The Weed Eater

The Weed Eater

Here’s a chance to get some exercise. Take a moment and stick either arm out directly in front of you. Now open your hand palm down and extend your fingers as far as they will go. Make a really tight fist and release it. Again, make a tight fist and release. Again, make a tight fist and release. Now do it 10 times fast.

That hurts! Yet, for many years, that exact motion was required to work the bladed trimmers used to trim weeds and grass.

Customers went to manufacturers and asked, “Can’t you do something about this?” Manufacturers said, “Yes, we can make a better bladed clipper.” They did so by adding a motor and battery.

Customers said, “Gee that’s better, but now it’s heavy and hurts my shoulder. Can’t you do something about this?” Manufacturers said, “Yes we can make a better bladed clipper.” They added wheels.

Customers said, “That is superb, but you see it hurts my back to bend over. Can’t you do something about this?” Manufacturers said, “Yes we can make a better bladed clipper.” They added a long stick handle!

Then, 41 years ago, a real estate salesman named George Ballas changed the game. Ballas was watching his car go thru a car-wash in Houston Texas and wondered if the revolving brushes could be made to cut grass and weeds. He got in his cleaned car, drove home, and invented the Weed Eater. A year later, in 1972, Weed Eater, Inc. came into being.

In its first year Weed Eater, Inc. had net sales of $560,000 per year. In 1974 the figure was $7,791,000. In 1975 it was $14,305,000. In 1976 it was $41,000,000. In 1977 it was $80,000,000.

That’s impressive growth, but it’s only half the story. The other half, and maybe it’s 51%, is what happened to the other guys. How would you like to have been CEO of a company who’s warehouse was full of bladed trimmers the day after (almost literally the day after) the Weed Eater was invented?

The invention of the Weed Eater is a stunning example of the difference between intelligent minds and unusual minds.

Intelligence is widely accepted as a measure of one’s ability to store, recall, and process data. Store and recall processing is impressive. We reward it in schools and on game shows. But store and recall processing is limited by an undeniable fact. The only data that can be stored, recalled, and processed is data that already exists.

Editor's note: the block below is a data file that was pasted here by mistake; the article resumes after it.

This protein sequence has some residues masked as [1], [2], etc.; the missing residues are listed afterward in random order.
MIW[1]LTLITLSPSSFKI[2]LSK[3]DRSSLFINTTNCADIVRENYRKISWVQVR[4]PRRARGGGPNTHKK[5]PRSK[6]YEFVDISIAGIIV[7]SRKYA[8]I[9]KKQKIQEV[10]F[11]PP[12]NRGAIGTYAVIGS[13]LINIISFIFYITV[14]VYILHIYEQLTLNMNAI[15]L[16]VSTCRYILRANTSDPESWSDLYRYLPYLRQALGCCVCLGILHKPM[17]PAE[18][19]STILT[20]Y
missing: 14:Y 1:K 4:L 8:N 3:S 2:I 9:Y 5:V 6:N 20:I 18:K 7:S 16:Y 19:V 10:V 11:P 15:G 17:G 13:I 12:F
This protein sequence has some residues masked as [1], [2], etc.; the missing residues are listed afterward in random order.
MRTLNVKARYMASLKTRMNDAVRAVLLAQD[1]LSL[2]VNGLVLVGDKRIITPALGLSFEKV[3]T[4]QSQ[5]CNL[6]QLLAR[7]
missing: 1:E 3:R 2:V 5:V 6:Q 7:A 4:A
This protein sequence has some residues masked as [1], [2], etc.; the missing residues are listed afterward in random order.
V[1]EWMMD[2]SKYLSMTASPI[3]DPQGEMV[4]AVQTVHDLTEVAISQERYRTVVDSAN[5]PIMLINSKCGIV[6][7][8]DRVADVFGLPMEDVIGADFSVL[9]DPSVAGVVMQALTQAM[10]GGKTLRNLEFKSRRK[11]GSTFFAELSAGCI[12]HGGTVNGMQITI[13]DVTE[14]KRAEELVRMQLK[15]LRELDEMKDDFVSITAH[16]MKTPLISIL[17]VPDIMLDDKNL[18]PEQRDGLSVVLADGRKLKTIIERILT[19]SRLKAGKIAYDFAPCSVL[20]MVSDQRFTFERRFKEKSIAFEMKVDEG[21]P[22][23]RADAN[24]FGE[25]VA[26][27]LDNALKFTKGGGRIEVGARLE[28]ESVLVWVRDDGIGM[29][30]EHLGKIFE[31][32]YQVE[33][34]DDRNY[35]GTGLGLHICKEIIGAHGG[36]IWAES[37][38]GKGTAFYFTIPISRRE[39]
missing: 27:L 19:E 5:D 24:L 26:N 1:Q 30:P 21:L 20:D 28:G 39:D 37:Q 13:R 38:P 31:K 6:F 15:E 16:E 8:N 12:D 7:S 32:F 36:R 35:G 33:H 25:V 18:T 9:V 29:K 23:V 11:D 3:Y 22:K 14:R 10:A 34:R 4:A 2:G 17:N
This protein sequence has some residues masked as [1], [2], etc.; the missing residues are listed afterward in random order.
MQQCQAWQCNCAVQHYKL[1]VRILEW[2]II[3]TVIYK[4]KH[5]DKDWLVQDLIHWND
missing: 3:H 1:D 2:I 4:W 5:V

Store and recall processing is dependent upon what came before. It’s a paint by numbers exercise, the results of which are predestined by the makeup of the data being processed.

So, repeatedly squeezing your hand shut hurts. No problem, here’s a motor and battery. What’s that, a motor and battery are too heavy. No problem, here are some wheels. What’s that, it hurts to bend over. Here, have a stick.

The only way to avoid the restrictive obedience of intelligence is to develop the talent of an Unusual Mind. That’s what George Ballas had going for him, and it’s why Ballas did what the intelligent mind was restricted from doing. Ballas changed the game! Let us make this point perfectly clear, until you can change the game you’re destined to play by somebody else’s rules.

A bladed trimmer with a stick, wheels, motor, and battery isn’t a change of what came before, it’s a replication of what came before. It couldn’t be anything else, because each step along the way was restricted by intelligence. And intelligence is, by definition, rooted in the past?

Developing an Unusual Mind requires dissociation from the past. The unconditional first step is to avoid asking, “What process do I recall to deal with the situation at hand?” Unusual Minds ask a different question, “What is the basic and invariable meaning of the topic at hand?”

Before the Weed Eater came along manufacturers were asking, “What process(es) exist that will result in a better bladed trimmer?” George Ballas asked a different question, a basic and invariable question, “What’s a better way to trim weeds and grass?”

There is no evidence indicating if George Ballas was more or less intelligent than those who managed the bladed trimmer industry. In truth, intelligence had very little to do with the invention of the Weed Eater. The Weed Eater’s invention was the result of an Unusual Mind — of the talent to reveal basic and invariable meaning.

Forty years ago this spring George Ballas founded Weed Eater, Inc. Ballas has stood as a prime example of the game changing power of an Unusual Mind for each of the 40 springs since.

The Weed Eater
April 15, 2012 by Bob Manna & Matt Manna
Version: 004FCA66(R07) • Feb 21, 2014
Photo © Horticulture – Fotolia.com

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